At the Research Chef Association Conference 2016, an annual meeting for all RCA members is held, and this year, we received an update on the membership, fees and expenses, and a move to change the membership titles. The first two were received with neutrality and moderate interest.
However, the suggestion to change the professional membership designations was met with some debate. The suggestion was to consolidate the types of member designations from chef, culinologist, and food scientist/food technologist into one “professional” member. Then there would be an affiliate and a student membership.
One chef pointed out that he earned the chef title and didn’t want to dilute his role or the membership by including all the other types of professionals. Others argued that combining the membership wasn’t a dilution, but several who made that argument weren’t traditional chefs who had earned their positions through cooking in restaurants for years. The members present voted, but I don’t know what the results were yet.
A new chef friend of mine, Phil S., mentioned that we younger chefs are looking at cheffery differently than the older generations have. Our generation entered culinary school or professional kitchens after the Food Network started raising the celebrity of chefs from being kitchen badasses to actual celebrities. We look at cooking and line time differently, and those in my career have often jumped from line cooking to corporate work fairly quickly.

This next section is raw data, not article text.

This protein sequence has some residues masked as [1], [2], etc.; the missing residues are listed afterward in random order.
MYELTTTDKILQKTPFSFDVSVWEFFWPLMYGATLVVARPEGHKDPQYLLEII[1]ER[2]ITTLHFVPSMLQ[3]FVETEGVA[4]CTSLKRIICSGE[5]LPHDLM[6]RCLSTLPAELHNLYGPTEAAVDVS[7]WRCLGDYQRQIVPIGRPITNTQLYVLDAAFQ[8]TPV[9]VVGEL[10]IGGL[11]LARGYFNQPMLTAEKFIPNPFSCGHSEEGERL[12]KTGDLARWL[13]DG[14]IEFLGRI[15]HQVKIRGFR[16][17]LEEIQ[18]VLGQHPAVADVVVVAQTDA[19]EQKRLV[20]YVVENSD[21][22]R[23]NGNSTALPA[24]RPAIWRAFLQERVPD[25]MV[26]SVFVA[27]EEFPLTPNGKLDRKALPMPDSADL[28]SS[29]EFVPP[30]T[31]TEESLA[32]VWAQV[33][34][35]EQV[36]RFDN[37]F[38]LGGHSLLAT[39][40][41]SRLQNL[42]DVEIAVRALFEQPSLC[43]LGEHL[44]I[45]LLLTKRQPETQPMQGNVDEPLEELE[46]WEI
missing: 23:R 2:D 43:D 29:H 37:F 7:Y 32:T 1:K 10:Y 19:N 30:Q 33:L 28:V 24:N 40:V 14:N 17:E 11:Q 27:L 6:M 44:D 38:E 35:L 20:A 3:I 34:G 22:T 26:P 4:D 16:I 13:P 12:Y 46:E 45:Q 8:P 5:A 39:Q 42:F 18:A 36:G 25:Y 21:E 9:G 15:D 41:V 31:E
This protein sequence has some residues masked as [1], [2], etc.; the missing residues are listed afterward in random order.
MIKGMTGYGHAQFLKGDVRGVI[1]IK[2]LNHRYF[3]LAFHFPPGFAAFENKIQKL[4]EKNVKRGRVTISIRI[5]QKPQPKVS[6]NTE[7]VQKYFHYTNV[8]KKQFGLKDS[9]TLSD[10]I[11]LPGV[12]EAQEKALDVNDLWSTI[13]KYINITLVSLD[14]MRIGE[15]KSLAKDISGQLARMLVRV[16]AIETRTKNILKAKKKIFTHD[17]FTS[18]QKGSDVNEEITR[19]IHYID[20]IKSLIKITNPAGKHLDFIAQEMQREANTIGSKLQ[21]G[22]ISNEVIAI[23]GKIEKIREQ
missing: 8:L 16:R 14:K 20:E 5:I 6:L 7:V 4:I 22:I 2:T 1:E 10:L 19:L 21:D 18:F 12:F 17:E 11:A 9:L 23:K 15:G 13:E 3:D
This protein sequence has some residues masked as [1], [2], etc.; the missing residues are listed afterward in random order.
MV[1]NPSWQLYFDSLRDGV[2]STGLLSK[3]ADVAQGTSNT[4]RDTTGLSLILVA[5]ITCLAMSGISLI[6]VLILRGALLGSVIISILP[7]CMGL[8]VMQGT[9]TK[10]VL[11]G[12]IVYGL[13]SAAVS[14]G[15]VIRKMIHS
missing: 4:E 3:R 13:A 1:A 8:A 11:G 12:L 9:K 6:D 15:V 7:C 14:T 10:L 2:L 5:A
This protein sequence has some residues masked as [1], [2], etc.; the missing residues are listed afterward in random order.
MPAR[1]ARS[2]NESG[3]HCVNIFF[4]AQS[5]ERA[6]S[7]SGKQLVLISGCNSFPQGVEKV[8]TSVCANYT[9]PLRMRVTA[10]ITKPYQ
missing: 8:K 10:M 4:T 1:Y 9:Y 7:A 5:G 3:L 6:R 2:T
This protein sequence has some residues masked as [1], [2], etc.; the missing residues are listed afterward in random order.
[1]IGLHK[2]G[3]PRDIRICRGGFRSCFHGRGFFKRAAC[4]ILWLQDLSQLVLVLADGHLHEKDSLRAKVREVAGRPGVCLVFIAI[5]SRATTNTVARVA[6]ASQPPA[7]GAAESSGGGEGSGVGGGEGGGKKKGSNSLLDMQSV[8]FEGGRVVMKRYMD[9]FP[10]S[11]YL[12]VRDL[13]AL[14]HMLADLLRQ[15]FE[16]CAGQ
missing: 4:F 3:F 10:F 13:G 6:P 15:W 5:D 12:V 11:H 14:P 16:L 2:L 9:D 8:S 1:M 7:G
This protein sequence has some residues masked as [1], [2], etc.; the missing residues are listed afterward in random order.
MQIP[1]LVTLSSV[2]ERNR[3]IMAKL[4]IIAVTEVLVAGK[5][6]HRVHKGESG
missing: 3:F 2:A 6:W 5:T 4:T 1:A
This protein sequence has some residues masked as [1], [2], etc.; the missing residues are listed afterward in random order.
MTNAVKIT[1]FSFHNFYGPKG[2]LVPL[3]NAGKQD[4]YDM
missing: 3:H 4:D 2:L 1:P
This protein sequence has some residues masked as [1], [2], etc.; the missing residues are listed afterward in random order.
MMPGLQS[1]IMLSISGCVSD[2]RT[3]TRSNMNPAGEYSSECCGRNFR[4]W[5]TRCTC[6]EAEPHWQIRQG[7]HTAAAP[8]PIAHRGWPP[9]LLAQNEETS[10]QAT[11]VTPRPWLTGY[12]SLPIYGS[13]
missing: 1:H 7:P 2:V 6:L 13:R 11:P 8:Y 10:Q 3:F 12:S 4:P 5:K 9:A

I don’t call myself a chef in most circles, though I guess I’m technically a research chef. I worked for a guy who called himself a chef, but he hadn’t actually done any real line time. I did spend 2 years in restaurants, but that’s not enough time to call myself a chef in that setting. One company I joined, it turned out that I had more culinary line time than most of the others, but that also didn’t make me comfortable calling myself that.
Why: because a chef is the highest ranked person in a kitchen, either a restaurant or hotel food service setting. That position is earned by promoting through the stations and gaining some measure of mastery of those stations. I’m a big proponent of the belief that a boss should be able to do a lot of the work that she asks of her subordinates or at least have the skills to figure those out.
When I was an officer, I tried to work as many of the tasks that my airmen did (an example I learned from the 1Lt who trained me) because it earned their respect and gave me an understanding of the issues they faced. As a leader, my responsibility is to essential empower my folks to do work or to take away the road blocks that hamper their work. The best way for me to understand the resources they need is to have a background of their responsibilities.
What do you think?
What makes a person a chef?
If you’re a chef, what do you think of others calling themselves chefs?